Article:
Spoiler: show
Yes, it is sad for Tavis, and for Grinsa, too.


As for Tavis's Fating, fate, I believe, is a tricky phenomenon. You could certainly argue that the Fating itself led Tavis down that path, by plunging him into despair and causing him to attack Xaver. On the other hand, as Grinsa points out later in the series, our fates are constantly shifting, altered again and again by each new choice we make. So it's possible that his attack on Xaver changed Tavis's future by alerting him to the demons that lived within him. Perhaps, in some odd way, all that happened between the Fating and
Spoiler: show
Brienne's murder (no real spoiler there, guys; it happens early in book I. But I blacked it out anyway.)
made him stronger and better able to endure all that is done to him while a prisoner in Kentigern.

Hard to say, but fun to ponder. :)

Thanks very much for the comment, Ferdy.
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Postby Elsewhere » Thu Oct 04, 2007 3:35 pm

Well, yet another newbie here. Most of my questions have already been answered in the thread (nothing new for the Lon-Tobyn fans, no, I've been dying for an in-depth explination of the world's magic system.)

Also, I guess I'm in the minority, because I utterly hated Cadel in the Winds of the Forelands series. I am never fond of the 'uber-elite unstoppable assassin who kills oh so casually to look cool' characters. But, he got what was coming to him, so I'm not complaining too loudly.
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Postby DavidBCoe » Thu Oct 04, 2007 8:38 pm

Thanks for the comments, Elsewhere. Sorry to hear that you hated Cadel, though I guess I can understand -- assassins have never been my favorite people to hang with....

The magic system in the LonTobyn books was fairly straight forward, though like the religious pantheon it probably wasn't as thoroughly fleshed out as it might have been had I been a more experienced writer when I came up with it. In essence, the process of bonding to a bird of prey (or rarely, as in the case of Phelan and his wolf, an animal of some sort) imparted to a mage the ability to draw upon the bird's life force and turn it into magic. Only those who were mages to begin with, who possessed a certain propensity for magic, would be chosen by a hawk or owl in the first place. I suppose you could say that the bird sensed this propensity, that they were in fact searching for it. The limits on this power -- and I should say here that in creating magic systems I feel it's ALWAYS important to have limits on the magic -- were, primarily, the strength and endurance of the bird, and secondarily, the strength and skill of the mage. A careless mage could literally work his/her bird to death. And, of course, an unbound mage -- a mage with no familiar -- had little or no magic at his/her disposal.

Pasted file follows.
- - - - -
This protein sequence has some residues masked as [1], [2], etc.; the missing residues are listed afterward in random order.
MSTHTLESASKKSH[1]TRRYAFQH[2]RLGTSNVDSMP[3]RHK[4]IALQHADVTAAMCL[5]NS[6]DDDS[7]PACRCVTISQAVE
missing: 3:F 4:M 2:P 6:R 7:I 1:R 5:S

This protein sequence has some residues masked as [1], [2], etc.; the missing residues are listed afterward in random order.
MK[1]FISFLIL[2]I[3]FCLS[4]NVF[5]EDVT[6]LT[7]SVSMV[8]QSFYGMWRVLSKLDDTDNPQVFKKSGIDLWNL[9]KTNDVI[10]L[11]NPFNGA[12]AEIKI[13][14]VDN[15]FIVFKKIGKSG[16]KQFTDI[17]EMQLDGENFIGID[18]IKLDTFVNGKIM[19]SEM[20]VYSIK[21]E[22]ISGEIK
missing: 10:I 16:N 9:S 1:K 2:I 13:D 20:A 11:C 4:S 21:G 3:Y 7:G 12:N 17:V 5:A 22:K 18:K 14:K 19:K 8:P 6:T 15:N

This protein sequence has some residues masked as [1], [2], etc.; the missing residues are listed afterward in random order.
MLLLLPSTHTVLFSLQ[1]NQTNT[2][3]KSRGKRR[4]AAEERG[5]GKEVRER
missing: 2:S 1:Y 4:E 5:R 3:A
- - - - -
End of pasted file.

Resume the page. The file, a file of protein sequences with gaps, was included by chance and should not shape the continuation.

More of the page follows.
Hope that's helpful.
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Postby Ferdy » Thu Oct 11, 2007 8:41 am

Hey David, just a question all Lon Tobyn fans would surely love to have an answer to.

With Blood of the Southlands, you are making a new series, that while not directly in the same area as Winds, it is from what I can make up for now, a direct continuation to Winds, set in a new area.

Do you have any plans to make such a move with the Lon Tobyn series? I personally would love a book or series that would take place in that world with the possibility of learning how everyone fared after the end of Eagle Sage.
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Postby DavidBCoe » Thu Oct 11, 2007 10:46 am

Thanks for the question, Ferdy.

I have to say that I get this question more than I do any other one. It seems that many people either weren't satisfied with the ending of Eagle-Sage or just couldn't get enough of those characters and that world. Clearly, I'd like to believe that the latter is true, but I have a feeling that the question has more to do with the former.... :wink:

The short answer is that I have no immediate plans to go back to LonTobyn. I'm working on Blood of the Southlands now, have a contemporary fantasy series that I've started and am trying to find a home for (writer-speak for "I haven't sold the series to a publisher yet"), and already have in mind what I want to do with my next project.

The longer answer, the one that's harder to explain to readers, is that I don't have the passion for LonTobyn anymore. It was my first series -- Children of Amarid was the first novel I ever wrote. It didn't appear in print until 1997, and the whole series was only three books, but I lived and breathed LonTobyn for eight years. Because it was my first series and I was trying to get myself established as an author, because my parents both died while I was writing the series, because my daughters were both born while I was writing it, my feelings about the books, the characters, the world, etc. were incredibly intense. When I finished Eagle-Sage, I was relieved to be done with it and eager to do something -- anything -- else. So on the one hand, I was burnt out on the world when I finished and I've never quite gotten over that.

On the other hand, while I'm still proud of those books, I've always thought that I could do better both in terms of the writing and the world-building. That belief has been borne out by my experience with Winds of the Forelands and now Blood of the Southlands, which I believe are superior in every way to the LonTobyn books. So not only do I lack the passion for LonTobyn, I also am not drawn back to the world.

The reason I turned to Blood of the Southlands after the Winds books was that I felt that the world I built was and is rich enough to sustain many more tales. I don't know if I'll go back to the Forelands/Southlands once I'm done with this new project, but I know that I could, that there's enough in the world to fill many more books. I don't believe there's that much left to be mined from LonTobyn.